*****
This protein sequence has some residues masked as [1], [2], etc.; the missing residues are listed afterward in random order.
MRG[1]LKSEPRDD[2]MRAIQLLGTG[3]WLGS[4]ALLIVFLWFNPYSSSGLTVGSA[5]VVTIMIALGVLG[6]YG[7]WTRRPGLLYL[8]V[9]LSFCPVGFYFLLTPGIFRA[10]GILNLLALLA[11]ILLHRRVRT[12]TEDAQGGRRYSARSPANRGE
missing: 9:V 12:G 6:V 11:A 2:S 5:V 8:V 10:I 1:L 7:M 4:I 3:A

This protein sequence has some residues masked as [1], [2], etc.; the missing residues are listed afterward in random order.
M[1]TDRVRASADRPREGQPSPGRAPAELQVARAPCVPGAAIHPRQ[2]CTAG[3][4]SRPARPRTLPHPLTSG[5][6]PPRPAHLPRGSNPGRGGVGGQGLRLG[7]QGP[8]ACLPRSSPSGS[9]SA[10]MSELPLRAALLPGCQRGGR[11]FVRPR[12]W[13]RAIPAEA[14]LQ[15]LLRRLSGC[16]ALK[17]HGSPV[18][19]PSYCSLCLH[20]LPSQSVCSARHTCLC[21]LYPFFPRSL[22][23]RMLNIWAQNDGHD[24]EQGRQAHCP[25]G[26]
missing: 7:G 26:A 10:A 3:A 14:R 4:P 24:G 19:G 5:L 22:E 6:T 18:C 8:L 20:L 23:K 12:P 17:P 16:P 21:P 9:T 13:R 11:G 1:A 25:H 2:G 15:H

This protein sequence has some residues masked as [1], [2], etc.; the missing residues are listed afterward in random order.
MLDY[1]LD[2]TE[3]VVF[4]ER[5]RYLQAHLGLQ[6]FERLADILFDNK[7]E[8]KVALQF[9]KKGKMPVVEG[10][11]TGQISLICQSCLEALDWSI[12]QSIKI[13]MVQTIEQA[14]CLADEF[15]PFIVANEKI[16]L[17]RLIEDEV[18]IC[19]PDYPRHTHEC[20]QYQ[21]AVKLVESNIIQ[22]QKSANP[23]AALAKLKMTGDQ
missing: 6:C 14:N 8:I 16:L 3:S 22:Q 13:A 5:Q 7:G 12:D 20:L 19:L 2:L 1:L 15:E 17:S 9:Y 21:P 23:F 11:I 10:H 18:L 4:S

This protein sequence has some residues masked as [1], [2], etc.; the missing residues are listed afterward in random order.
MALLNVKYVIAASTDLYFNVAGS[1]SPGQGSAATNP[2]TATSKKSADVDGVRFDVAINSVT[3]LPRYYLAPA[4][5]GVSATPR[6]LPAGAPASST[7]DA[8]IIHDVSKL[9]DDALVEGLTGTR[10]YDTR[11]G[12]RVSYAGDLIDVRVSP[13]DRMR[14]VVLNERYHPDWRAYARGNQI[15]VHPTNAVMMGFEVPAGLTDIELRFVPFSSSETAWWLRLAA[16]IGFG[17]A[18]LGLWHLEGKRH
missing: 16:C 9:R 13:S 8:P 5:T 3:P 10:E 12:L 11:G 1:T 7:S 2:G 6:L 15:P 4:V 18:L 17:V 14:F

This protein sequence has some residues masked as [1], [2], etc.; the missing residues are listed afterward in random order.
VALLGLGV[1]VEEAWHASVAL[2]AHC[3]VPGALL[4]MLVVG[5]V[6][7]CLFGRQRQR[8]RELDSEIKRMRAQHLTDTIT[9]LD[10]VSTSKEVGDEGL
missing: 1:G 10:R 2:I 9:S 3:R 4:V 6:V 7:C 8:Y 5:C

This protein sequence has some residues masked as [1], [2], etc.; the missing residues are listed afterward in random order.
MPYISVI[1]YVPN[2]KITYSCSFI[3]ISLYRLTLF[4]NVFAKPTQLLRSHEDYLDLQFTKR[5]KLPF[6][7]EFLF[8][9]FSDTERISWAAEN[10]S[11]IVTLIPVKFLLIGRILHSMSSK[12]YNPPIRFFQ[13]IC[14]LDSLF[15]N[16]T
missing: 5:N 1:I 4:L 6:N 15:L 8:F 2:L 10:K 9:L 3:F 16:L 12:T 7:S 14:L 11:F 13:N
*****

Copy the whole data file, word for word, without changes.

This protein sequence has some residues masked as [1], [2], etc.; the missing residues are listed afterward in random order.
MRG[1]LKSEPRDD[2]MRAIQLLGTG[3]WLGS[4]ALLIVFLWFNPYSSSGLTVGSA[5]VVTIMIALGVLG[6]YG[7]WTRRPGLLYL[8]V[9]LSFCPVGFYFLLTPGIFRA[10]GILNLLALLA[11]ILLHRRVRT[12]TEDAQGGRRYSARSPANRGE
missing: 9:V 12:G 6:V 11:A 2:S 5:V 8:V 10:I 1:L 7:M 4:I 3:A

This protein sequence has some residues masked as [1], [2], etc.; the missing residues are listed afterward in random order.
M[1]TDRVRASADRPREGQPSPGRAPAELQVARAPCVPGAAIHPRQ[2]CTAG[3][4]SRPARPRTLPHPLTSG[5][6]PPRPAHLPRGSNPGRGGVGGQGLRLG[7]QGP[8]ACLPRSSPSGS[9]SA[10]MSELPLRAALLPGCQRGGR[11]FVRPR[12]W[13]RAIPAEA[14]LQ[15]LLRRLSGC[16]ALK[17]HGSPV[18][19]PSYCSLCLH[20]LPSQSVCSARHTCLC[21]LYPFFPRSL[22][23]RMLNIWAQNDGHD[24]EQGRQAHCP[25]G[26]
missing: 7:G 26:A 10:A 3:A 14:R 4:P 24:G 19:G 5:L 22:E 6:T 18:C 8:L 20:L 23:K 12:P 17:P 16:P 21:P 9:T 13:R 11:G 1:A 25:H 2:G 15:H

This protein sequence has some residues masked as [1], [2], etc.; the missing residues are listed afterward in random order.
MLDY[1]LD[2]TE[3]VVF[4]ER[5]RYLQAHLGLQ[6]FERLADILFDNK[7]E[8]KVALQF[9]KKGKMPVVEG[10][11]TGQISLICQSCLEALDWSI[12]QSIKI[13]MVQTIEQA[14]CLADEF[15]PFIVANEKI[16]L[17]RLIEDEV[18]IC[19]PDYPRHTHEC[20]QYQ[21]AVKLVESNIIQ[22]QKSANP[23]AALAKLKMTGDQ
missing: 6:C 14:N 8:I 16:L 3:S 22:Q 13:A 5:Q 7:G 12:D 20:L 19:L 2:L 1:L 15:E 17:S 9:Y 21:P 23:F 11:I 10:H 18:L 4:S

This protein sequence has some residues masked as [1], [2], etc.; the missing residues are listed afterward in random order.
MALLNVKYVIAASTDLYFNVAGS[1]SPGQGSAATNP[2]TATSKKSADVDGVRFDVAINSVT[3]LPRYYLAPA[4][5]GVSATPR[6]LPAGAPASST[7]DA[8]IIHDVSKL[9]DDALVEGLTGTR[10]YDTR[11]G[12]RVSYAGDLIDVRVSP[13]DRMR[14]VVLNERYHPDWRAYARGNQI[15]VHPTNAVMMGFEVPAGLTDIELRFVPFSSSETAWWLRLAA[16]IGFG[17]A[18]LGLWHLEGKRH
missing: 16:C 9:R 13:S 8:P 5:T 3:P 10:E 12:L 11:G 1:T 7:S 2:G 6:L 15:P 4:V 18:L 17:V 14:F

This protein sequence has some residues masked as [1], [2], etc.; the missing residues are listed afterward in random order.
VALLGLGV[1]VEEAWHASVAL[2]AHC[3]VPGALL[4]MLVVG[5]V[6][7]CLFGRQRQR[8]RELDSEIKRMRAQHLTDTIT[9]LD[10]VSTSKEVGDEGL
missing: 1:G 10:R 2:I 9:S 3:R 4:V 6:V 7:C 8:Y 5:C

This protein sequence has some residues masked as [1], [2], etc.; the missing residues are listed afterward in random order.
MPYISVI[1]YVPN[2]KITYSCSFI[3]ISLYRLTLF[4]NVFAKPTQLLRSHEDYLDLQFTKR[5]KLPF[6][7]EFLF[8][9]FSDTERISWAAEN[10]S[11]IVTLIPVKFLLIGRILHSMSSK[12]YNPPIRFFQ[13]IC[14]LDSLF[15]N[16]T
missing: 5:N 1:I 4:L 6:N 15:L 8:F 2:L 10:K 9:L 3:F 16:L 12:T 7:S 14:L 11:F 13:N